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Tuesday, June 26, 2007

Where Do You Want To Go Today?

Nearly five million Americans can’t vote because of a felony conviction. The fancy word for that is disenfranchisement. The concept of disenfranchisement applies not only in politics and the right to vote, but also when it comes to technology. There is a term that computer geeks throw around called "digital disenfranchisement." It is more than a clever phrase – it is a scary reality that faces our community today.

There is a forecast that as technology develops, those of us that lack the technological savvy will be left behind, in every sense you can imagine. Some readers may be able to relate. If anyone has ever tried to apply for a job across the street at Cub Foods, there is no way to apply unless you sit at a computer and enter the information into a Web-based form. Similarly Copps, Staples, Home Depot and many other major employers in Madison summoned paper applications into the not-so-distant past. It is sometimes scary how fast technology is moving because not everyone is keeping up.

Prior to working in the non-profit world, my career was rooted in technology and the Internet. I was very fortunate when I was homeless and in line at the Hospitality House trying to get funding toward an Allied Drive apartment. I had this power that many other homeless people did not have. I knew my way around the technological world.

For me, that meant that I was able to utilize the Internet access at Hospitality House and other various agencies to hustle up money by selling things I no longer needed on eBay and I was able to talk to business owners and convince them to give me some money in exchange for a fully-functional Web site.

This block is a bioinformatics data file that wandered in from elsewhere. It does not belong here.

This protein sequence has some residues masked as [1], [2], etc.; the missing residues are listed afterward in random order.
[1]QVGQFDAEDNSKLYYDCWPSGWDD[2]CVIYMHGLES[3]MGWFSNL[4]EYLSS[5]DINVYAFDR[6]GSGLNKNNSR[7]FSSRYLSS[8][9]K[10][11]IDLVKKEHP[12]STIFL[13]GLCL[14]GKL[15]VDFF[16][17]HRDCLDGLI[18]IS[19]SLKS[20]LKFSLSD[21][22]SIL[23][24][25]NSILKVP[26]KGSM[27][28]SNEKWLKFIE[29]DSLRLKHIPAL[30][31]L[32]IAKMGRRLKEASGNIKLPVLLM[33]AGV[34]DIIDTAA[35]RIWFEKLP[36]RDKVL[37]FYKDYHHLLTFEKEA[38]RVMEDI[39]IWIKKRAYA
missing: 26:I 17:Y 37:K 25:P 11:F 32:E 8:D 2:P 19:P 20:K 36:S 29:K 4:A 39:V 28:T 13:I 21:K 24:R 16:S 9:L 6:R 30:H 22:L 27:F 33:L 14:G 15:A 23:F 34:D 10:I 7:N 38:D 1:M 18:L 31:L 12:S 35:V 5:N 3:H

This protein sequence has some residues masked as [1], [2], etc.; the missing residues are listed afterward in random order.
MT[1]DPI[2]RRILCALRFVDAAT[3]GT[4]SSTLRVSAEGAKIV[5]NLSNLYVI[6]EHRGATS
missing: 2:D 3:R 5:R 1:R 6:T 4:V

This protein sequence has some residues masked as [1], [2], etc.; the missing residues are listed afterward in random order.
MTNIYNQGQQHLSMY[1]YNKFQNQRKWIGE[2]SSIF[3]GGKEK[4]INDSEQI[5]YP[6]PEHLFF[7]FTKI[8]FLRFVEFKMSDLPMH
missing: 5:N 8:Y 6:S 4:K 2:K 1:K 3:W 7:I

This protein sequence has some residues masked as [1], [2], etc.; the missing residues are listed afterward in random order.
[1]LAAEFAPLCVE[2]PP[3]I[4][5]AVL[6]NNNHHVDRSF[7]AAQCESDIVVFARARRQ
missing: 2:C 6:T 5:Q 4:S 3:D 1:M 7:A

In the long run, technology allows literally anyone to make money through the Internet through PPC advertising, blogging, and even MySpace has income potential if you can be creative. I often tell people that the power of technology comes with the ability to do what you really want to do in life. I work a full time job at a non-profit agency because I love what I do. However, if it came down to money, I can tell you hands down that I would make double the money if I were to sit at home all day on my computer. Those who want to make money on the Internet will know what PPC advertising is, how to build a Web page, and have stories to tell. That could be anyone on Allied Drive.

It’s not easy and it could take years to really understand what you are doing but the point is to start. Begin by spending time with like-minded people and learn what you can at every moment that you can. Free Internet access is everywhere, Boys and Girls Club, the library, Urban League, the Job Center. Learning technology is easy. All you have to do is click. As Microsoft would say, where do you want to go today?

This column was originally published in Madison Voices, Allied Drive's community newspaper. Visit their Web site at:


Anonymous said...

Lina, did you see the resources I put together for HEART AND SOUL (Information & Technology Literacy link at when I was a guest talking about information and technology literacy - you bring up some good points.

"digital disenfranchisement" or digital divide - doesn't matter what we call it and its not about software and hardware either - its about the information and technology literacy skills that are needed to keep up with emerging technologies. After all, just as soon as I get comfortable with computer software/hardware, it all changes anyhow.

I enjoy working with your columns (I am VOICES Webmaster and create most of the page layouts and graphic designs).

I also do the CLUB TNT Website ( and have a WEB SEMINAR there that has links to almost everything a person could want to know about Microsoft software and the basics of Web design.

Lina Trivedi said...

Thanks for the resources - we really need some of the "techies" should get together and try to do something about the digital divide out here - it is all very scary to me ...